This morning the San Francisco Conservatory of Music (SFCM) announced the details for all events that will be open to the public during the coming 2016–17 season. This season each of the two semesters will have a unifying theme. Appropriate to the fact that this is the year of a presidential election, the theme of the fall semester will involve the intersection between music, politics, and social justice. The spring semester will then turn to folk elements and regional traditions.
In addition concert programming will be both more extensive and more diverse than it has been in the past. SFCM Opera will present two full-length fully-staged productions, The Turn of the Screw by Benjamin Britten and an evening of two one-act operas, Giacomo Puccini’s “Suor Angelica” and Jules Massenet’s “Le portrait de Manon.” Massenet composed the latter about ten years after his full-length Manon; and it focuses on a single episode from the 1731 novel by Antoine François Prévost that inspired both operas. In addition, the Historical Performance program will present two operas from the Baroque period, George Frideric Handel’s Atalanta and Henry Purcell’s Dido and Aeneas.
There will also be a generous number of artists in residence over the course of the season. These will include pianists Leon Fleisher, Garrick Ohlsson, and Warren Jones, violinist Geoff Nuttall, the husband-and-wife violin-piano duo of Donald and Vivian Weilerstein, soprano Patricia Racette, and the Miró Quartet. This will also be the year of the third biennial Stephen and Cynthia Rubin Institute for Music Criticism, hosted by SFCM for the second time.
At the present time, however, what is most important is the extensive plan for the series of Kick-Off Weekend performances. These will provide a wide variety of different concert settings, including the debut performance of the new Music Director of the Conservatory Orchestra, Eric Dudley. The specific events will be as follows:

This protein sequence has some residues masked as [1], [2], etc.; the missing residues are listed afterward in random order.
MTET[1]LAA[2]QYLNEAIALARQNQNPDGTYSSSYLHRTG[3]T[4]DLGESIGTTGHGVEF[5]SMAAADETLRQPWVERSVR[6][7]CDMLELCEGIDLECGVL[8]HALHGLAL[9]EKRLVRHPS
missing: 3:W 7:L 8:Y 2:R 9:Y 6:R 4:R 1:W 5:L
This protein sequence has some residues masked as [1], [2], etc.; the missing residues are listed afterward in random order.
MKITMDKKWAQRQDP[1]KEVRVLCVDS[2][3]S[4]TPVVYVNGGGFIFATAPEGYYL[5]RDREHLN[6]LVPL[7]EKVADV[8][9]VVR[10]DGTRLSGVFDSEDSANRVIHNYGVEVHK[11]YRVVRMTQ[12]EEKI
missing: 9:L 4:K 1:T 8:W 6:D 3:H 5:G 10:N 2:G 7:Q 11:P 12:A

Friday, September 16, 8 p.m., Concert Hall: This will be a program of chamber music for strings and piano that will feature compositions by Dmitri Shostakovich and Frederic Rzewski.
Saturday, September 17, 5:30 p.m., Recital Hall: This will be a program featuring the SFCM pre-college students.
Saturday, September 17, 8 p.m., Concert Hall: Dudley’s debut Orchestra concert will begin with the first of Joan Tower’s “Fanfare for the Uncommon Woman” pieces. This will be followed by John Adams’ “The Chairman Dances.” The second half of the program will be devoted entirely to Ludwig van Beethoven’s Opus 55 (“Eroica”) symphony in E-flat major.
Sunday, September 18, 2 p.m., Concert Hall: David Tanenbaum, Chair of the Guitar Department, has organized a concert entitled 100 Guitars. The program will feature the West Coast premiere of David Lang’s “questionnaire.” Other selections will include Terry Riley’s “When bad things fall from the sky” and Henry Brant’s “Rosewood.”
Sunday, September 18, 5 p.m., Recital Hall: The Historical Performance concert will shift its attention away from early music to another historical era. The title of the program will be The Good Ol’ Dollar Bill. This will involve songs about social justice, economic inequality, and the value of small things, all taken from the age of vaudeville and the early years of music theatre in both the United States and Great Britain. Composers to be performed will be Richard Rogers, Noël Coward, Marc Blitzstein, Kurt Weill, Irving Berlin, and Jerome Kern.
Sunday, September 18, 7 p.m., Osher Salon: The weekend will conclude with performances by both students and faculty in the Technology and Applied Composition program.